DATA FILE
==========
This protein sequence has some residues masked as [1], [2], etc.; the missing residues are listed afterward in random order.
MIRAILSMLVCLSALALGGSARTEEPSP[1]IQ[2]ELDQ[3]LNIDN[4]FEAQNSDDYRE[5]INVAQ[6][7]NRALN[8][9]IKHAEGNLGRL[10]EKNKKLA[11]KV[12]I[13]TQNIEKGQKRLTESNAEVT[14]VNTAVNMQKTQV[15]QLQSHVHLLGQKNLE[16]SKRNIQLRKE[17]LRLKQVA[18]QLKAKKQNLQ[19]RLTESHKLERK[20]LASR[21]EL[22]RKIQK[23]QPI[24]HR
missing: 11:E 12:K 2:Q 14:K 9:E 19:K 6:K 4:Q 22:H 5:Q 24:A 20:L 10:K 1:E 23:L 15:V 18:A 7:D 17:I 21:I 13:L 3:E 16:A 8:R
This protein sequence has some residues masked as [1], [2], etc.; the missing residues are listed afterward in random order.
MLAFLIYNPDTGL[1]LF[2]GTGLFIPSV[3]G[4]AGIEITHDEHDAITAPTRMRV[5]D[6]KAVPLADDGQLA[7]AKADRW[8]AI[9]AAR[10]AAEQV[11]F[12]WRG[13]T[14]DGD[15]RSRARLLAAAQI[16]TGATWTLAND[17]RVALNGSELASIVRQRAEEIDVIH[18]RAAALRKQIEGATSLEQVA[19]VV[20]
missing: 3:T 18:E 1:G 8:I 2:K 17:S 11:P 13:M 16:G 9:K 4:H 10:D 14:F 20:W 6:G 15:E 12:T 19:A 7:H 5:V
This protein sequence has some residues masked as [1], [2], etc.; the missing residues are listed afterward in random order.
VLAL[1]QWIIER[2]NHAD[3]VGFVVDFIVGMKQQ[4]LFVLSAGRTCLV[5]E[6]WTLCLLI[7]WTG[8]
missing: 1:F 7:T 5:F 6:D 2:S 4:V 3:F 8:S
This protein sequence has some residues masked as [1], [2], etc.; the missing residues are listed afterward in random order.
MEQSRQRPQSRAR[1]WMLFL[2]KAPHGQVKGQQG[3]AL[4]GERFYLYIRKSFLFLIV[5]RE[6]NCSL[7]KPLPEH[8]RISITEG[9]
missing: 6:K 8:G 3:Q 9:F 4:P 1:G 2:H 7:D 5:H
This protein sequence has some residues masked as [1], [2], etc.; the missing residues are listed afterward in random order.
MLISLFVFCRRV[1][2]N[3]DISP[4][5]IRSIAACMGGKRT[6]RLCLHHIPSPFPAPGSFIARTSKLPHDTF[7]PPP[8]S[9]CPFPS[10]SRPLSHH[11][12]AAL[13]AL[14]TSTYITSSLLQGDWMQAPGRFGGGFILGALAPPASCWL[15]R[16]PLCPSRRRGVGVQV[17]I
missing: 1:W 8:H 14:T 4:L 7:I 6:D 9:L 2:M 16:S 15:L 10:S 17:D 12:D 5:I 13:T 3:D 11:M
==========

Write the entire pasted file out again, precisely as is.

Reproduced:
This protein sequence has some residues masked as [1], [2], etc.; the missing residues are listed afterward in random order.
MIRAILSMLVCLSALALGGSARTEEPSP[1]IQ[2]ELDQ[3]LNIDN[4]FEAQNSDDYRE[5]INVAQ[6][7]NRALN[8][9]IKHAEGNLGRL[10]EKNKKLA[11]KV[12]I[13]TQNIEKGQKRLTESNAEVT[14]VNTAVNMQKTQV[15]QLQSHVHLLGQKNLE[16]SKRNIQLRKE[17]LRLKQVA[18]QLKAKKQNLQ[19]RLTESHKLERK[20]LASR[21]EL[22]RKIQK[23]QPI[24]HR
missing: 11:E 12:K 2:Q 14:K 9:E 19:K 6:K 4:Q 22:H 5:Q 24:A 20:L 10:K 1:E 23:L 15:V 18:A 7:D 17:I 21:I 13:L 3:E 16:A 8:R
This protein sequence has some residues masked as [1], [2], etc.; the missing residues are listed afterward in random order.
MLAFLIYNPDTGL[1]LF[2]GTGLFIPSV[3]G[4]AGIEITHDEHDAITAPTRMRV[5]D[6]KAVPLADDGQLA[7]AKADRW[8]AI[9]AAR[10]AAEQV[11]F[12]WRG[13]T[14]DGD[15]RSRARLLAAAQI[16]TGATWTLAND[17]RVALNGSELASIVRQRAEEIDVIH[18]RAAALRKQIEGATSLEQVA[19]VV[20]
missing: 3:T 18:E 1:G 8:I 2:K 17:S 11:P 13:M 16:G 9:K 4:H 10:D 14:F 20:W 6:G 15:E 12:T 19:A 7:H 5:V
This protein sequence has some residues masked as [1], [2], etc.; the missing residues are listed afterward in random order.
VLAL[1]QWIIER[2]NHAD[3]VGFVVDFIVGMKQQ[4]LFVLSAGRTCLV[5]E[6]WTLCLLI[7]WTG[8]
missing: 1:F 7:T 5:F 6:D 2:S 4:V 3:F 8:S
This protein sequence has some residues masked as [1], [2], etc.; the missing residues are listed afterward in random order.
MEQSRQRPQSRAR[1]WMLFL[2]KAPHGQVKGQQG[3]AL[4]GERFYLYIRKSFLFLIV[5]RE[6]NCSL[7]KPLPEH[8]RISITEG[9]
missing: 6:K 8:G 3:Q 9:F 4:P 1:G 2:H 7:D 5:H
This protein sequence has some residues masked as [1], [2], etc.; the missing residues are listed afterward in random order.
MLISLFVFCRRV[1][2]N[3]DISP[4][5]IRSIAACMGGKRT[6]RLCLHHIPSPFPAPGSFIARTSKLPHDTF[7]PPP[8]S[9]CPFPS[10]SRPLSHH[11][12]AAL[13]AL[14]TSTYITSSLLQGDWMQAPGRFGGGFILGALAPPASCWL[15]R[16]PLCPSRRRGVGVQV[17]I
missing: 1:W 8:H 14:T 4:L 7:I 6:D 9:L 2:M 16:S 15:L 10:S 17:D 12:D 5:I 13:T 3:D 11:M